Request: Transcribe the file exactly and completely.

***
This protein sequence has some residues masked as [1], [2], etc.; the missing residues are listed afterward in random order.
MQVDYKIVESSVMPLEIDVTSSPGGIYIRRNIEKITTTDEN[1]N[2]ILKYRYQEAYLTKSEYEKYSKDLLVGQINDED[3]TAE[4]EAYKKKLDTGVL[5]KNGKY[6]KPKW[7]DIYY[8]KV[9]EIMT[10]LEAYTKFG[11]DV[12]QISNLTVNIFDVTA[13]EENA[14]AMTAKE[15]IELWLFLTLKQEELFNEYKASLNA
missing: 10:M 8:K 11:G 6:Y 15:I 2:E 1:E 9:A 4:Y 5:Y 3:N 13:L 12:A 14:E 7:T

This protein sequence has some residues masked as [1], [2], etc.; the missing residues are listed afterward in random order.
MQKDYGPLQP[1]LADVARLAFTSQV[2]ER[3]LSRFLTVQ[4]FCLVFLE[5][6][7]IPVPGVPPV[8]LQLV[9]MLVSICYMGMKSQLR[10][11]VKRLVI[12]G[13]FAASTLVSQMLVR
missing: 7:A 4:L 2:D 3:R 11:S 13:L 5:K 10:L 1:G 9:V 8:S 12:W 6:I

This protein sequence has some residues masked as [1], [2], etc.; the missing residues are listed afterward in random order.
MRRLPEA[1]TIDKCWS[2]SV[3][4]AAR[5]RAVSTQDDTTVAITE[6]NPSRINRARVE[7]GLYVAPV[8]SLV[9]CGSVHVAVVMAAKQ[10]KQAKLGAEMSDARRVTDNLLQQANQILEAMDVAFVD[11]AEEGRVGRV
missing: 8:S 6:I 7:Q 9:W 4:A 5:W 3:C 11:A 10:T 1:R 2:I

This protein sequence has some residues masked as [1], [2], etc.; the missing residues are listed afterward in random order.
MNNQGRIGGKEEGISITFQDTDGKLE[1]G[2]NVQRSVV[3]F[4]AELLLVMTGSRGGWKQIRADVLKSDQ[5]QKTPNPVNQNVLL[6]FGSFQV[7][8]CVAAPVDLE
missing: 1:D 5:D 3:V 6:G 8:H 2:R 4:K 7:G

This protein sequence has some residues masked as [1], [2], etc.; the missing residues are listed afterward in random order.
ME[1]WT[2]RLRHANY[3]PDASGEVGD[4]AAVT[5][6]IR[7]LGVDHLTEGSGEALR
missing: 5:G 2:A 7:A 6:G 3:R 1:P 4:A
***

This protein sequence has some residues masked as [1], [2], etc.; the missing residues are listed afterward in random order.
MQVDYKIVESSVMPLEIDVTSSPGGIYIRRNIEKITTTDEN[1]N[2]ILKYRYQEAYLTKSEYEKYSKDLLVGQINDED[3]TAE[4]EAYKKKLDTGVL[5]KNGKY[6]KPKW[7]DIYY[8]KV[9]EIMT[10]LEAYTKFG[11]DV[12]QISNLTVNIFDVTA[13]EENA[14]AMTAKE[15]IELWLFLTLKQEELFNEYKASLNA
missing: 10:M 8:K 11:G 6:Y 15:I 2:E 1:E 9:A 4:Y 5:Y 3:N 13:L 12:A 14:E 7:T

This protein sequence has some residues masked as [1], [2], etc.; the missing residues are listed afterward in random order.
MQKDYGPLQP[1]LADVARLAFTSQV[2]ER[3]LSRFLTVQ[4]FCLVFLE[5][6][7]IPVPGVPPV[8]LQLV[9]MLVSICYMGMKSQLR[10][11]VKRLVI[12]G[13]FAASTLVSQMLVR
missing: 7:A 4:L 2:D 3:R 11:S 13:L 5:K 10:L 1:G 9:V 8:S 12:W 6:I

This protein sequence has some residues masked as [1], [2], etc.; the missing residues are listed afterward in random order.
MRRLPEA[1]TIDKCWS[2]SV[3][4]AAR[5]RAVSTQDDTTVAITE[6]NPSRINRARVE[7]GLYVAPV[8]SLV[9]CGSVHVAVVMAAKQ[10]KQAKLGAEMSDARRVTDNLLQQANQILEAMDVAFVD[11]AEEGRVGRV
missing: 8:S 6:I 7:Q 9:W 4:A 5:W 3:C 11:A 10:T 1:R 2:I

This protein sequence has some residues masked as [1], [2], etc.; the missing residues are listed afterward in random order.
MNNQGRIGGKEEGISITFQDTDGKLE[1]G[2]NVQRSVV[3]F[4]AELLLVMTGSRGGWKQIRADVLKSDQ[5]QKTPNPVNQNVLL[6]FGSFQV[7][8]CVAAPVDLE
missing: 1:D 5:D 3:V 6:G 8:H 2:R 4:K 7:G

This protein sequence has some residues masked as [1], [2], etc.; the missing residues are listed afterward in random order.
ME[1]WT[2]RLRHANY[3]PDASGEVGD[4]AAVT[5][6]IR[7]LGVDHLTEGSGEALR
missing: 5:G 2:A 7:A 6:G 3:R 1:P 4:A